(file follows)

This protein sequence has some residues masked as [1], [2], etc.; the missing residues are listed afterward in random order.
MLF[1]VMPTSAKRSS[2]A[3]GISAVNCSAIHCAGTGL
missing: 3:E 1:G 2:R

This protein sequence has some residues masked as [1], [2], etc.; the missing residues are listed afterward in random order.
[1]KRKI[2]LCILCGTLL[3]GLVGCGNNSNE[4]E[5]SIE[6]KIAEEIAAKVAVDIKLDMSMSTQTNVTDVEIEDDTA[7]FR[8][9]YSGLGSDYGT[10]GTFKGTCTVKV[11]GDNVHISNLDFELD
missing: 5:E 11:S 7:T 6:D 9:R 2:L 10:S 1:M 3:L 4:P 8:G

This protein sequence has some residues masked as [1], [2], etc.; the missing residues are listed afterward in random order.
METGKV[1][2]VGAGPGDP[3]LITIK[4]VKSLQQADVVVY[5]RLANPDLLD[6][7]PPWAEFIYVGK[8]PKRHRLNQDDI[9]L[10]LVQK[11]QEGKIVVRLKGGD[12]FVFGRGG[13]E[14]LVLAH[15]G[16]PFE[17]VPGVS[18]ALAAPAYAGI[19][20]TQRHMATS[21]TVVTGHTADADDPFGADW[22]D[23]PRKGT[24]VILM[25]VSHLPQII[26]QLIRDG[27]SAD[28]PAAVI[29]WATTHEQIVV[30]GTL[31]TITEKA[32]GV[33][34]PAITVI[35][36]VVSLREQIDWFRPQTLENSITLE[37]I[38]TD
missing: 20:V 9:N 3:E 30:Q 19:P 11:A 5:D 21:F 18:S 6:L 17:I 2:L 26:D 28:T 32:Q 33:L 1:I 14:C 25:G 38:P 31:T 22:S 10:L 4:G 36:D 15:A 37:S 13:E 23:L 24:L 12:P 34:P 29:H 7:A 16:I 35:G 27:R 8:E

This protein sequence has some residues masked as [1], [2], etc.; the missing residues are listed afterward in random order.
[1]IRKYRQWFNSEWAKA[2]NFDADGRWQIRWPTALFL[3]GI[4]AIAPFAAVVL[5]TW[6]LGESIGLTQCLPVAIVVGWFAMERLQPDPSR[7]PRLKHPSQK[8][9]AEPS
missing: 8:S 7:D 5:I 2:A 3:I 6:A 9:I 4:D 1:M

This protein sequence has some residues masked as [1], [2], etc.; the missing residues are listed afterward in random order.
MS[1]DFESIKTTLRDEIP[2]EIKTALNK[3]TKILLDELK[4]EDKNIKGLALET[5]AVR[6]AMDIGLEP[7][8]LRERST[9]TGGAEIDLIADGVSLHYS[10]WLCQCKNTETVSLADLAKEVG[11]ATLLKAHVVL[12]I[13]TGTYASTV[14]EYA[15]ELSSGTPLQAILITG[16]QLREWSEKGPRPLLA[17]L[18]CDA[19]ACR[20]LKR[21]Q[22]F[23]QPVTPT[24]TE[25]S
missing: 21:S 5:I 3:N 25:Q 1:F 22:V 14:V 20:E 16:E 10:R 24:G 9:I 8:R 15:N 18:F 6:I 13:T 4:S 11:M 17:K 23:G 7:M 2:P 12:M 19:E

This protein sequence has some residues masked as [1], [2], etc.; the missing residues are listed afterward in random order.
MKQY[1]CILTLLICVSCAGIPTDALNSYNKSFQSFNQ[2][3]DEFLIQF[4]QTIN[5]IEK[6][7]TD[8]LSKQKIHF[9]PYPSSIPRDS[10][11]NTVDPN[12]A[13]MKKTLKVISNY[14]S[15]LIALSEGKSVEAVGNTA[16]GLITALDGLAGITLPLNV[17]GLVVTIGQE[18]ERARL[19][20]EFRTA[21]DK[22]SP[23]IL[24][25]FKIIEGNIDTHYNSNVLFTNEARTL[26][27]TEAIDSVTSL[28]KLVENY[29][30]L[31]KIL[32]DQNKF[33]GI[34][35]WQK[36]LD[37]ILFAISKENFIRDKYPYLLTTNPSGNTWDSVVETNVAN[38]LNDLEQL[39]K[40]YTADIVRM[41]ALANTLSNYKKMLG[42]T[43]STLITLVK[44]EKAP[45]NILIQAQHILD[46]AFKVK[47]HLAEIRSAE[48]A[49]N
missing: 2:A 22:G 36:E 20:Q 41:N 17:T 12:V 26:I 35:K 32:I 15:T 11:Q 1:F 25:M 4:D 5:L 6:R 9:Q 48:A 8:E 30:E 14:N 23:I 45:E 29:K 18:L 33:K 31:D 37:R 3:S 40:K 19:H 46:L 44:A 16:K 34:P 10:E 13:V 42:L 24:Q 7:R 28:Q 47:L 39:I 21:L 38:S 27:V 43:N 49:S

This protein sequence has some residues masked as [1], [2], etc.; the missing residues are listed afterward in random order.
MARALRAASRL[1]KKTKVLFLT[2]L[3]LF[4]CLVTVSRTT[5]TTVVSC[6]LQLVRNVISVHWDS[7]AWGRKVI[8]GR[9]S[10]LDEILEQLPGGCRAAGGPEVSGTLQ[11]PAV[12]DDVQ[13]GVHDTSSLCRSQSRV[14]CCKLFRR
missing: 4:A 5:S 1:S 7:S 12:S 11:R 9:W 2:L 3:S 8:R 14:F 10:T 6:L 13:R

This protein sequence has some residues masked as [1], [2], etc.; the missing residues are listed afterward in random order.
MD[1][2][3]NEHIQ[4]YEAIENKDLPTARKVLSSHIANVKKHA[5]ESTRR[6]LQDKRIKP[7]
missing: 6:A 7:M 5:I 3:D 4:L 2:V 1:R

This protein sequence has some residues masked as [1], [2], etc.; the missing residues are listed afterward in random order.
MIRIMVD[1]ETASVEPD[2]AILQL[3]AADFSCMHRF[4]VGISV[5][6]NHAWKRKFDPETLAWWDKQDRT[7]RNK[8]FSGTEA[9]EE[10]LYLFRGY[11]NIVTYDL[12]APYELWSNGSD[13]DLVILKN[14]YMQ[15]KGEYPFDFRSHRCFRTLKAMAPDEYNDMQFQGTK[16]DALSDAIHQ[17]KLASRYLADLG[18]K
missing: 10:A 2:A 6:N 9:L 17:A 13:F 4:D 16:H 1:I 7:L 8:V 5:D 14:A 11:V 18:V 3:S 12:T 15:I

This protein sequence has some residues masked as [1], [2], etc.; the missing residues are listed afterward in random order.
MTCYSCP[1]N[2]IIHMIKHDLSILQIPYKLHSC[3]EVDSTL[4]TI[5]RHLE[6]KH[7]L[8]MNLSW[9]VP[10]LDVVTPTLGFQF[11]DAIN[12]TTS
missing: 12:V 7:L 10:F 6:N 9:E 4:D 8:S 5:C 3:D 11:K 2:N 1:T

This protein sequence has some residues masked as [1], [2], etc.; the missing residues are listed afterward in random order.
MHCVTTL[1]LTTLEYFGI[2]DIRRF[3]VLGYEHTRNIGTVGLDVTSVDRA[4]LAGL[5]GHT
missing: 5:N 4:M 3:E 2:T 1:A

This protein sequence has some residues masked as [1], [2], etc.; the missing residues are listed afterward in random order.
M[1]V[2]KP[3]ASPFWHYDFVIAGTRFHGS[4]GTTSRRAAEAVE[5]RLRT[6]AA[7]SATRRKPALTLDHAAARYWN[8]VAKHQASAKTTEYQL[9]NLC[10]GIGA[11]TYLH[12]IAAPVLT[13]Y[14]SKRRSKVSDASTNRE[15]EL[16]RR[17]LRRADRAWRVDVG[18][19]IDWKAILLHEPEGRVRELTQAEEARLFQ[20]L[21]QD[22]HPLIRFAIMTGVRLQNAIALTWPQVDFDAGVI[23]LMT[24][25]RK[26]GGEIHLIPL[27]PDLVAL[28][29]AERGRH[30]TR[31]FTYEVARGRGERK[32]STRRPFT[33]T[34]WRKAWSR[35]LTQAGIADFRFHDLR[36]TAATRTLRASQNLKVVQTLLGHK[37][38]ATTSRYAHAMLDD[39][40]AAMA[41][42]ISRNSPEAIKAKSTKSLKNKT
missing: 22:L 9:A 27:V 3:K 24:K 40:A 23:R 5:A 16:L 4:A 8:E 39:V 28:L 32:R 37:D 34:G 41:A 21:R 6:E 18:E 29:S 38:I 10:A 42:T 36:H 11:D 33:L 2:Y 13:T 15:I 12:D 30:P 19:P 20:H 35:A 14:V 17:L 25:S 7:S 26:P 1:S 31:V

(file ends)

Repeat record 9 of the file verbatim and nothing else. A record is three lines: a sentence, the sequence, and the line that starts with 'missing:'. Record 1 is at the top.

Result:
This protein sequence has some residues masked as [1], [2], etc.; the missing residues are listed afterward in random order.
MIRIMVD[1]ETASVEPD[2]AILQL[3]AADFSCMHRF[4]VGISV[5][6]NHAWKRKFDPETLAWWDKQDRT[7]RNK[8]FSGTEA[9]EE[10]LYLFRGY[11]NIVTYDL[12]APYELWSNGSD[13]DLVILKN[14]YMQ[15]KGEYPFDFRSHRCFRTLKAMAPDEYNDMQFQGTK[16]DALSDAIHQ[17]KLASRYLADLG[18]K
missing: 10:A 2:A 6:N 9:L 17:A 13:F 4:D 16:H 1:I 7:L 8:V 5:D 14:A 11:V 18:V 3:S 12:T 15:I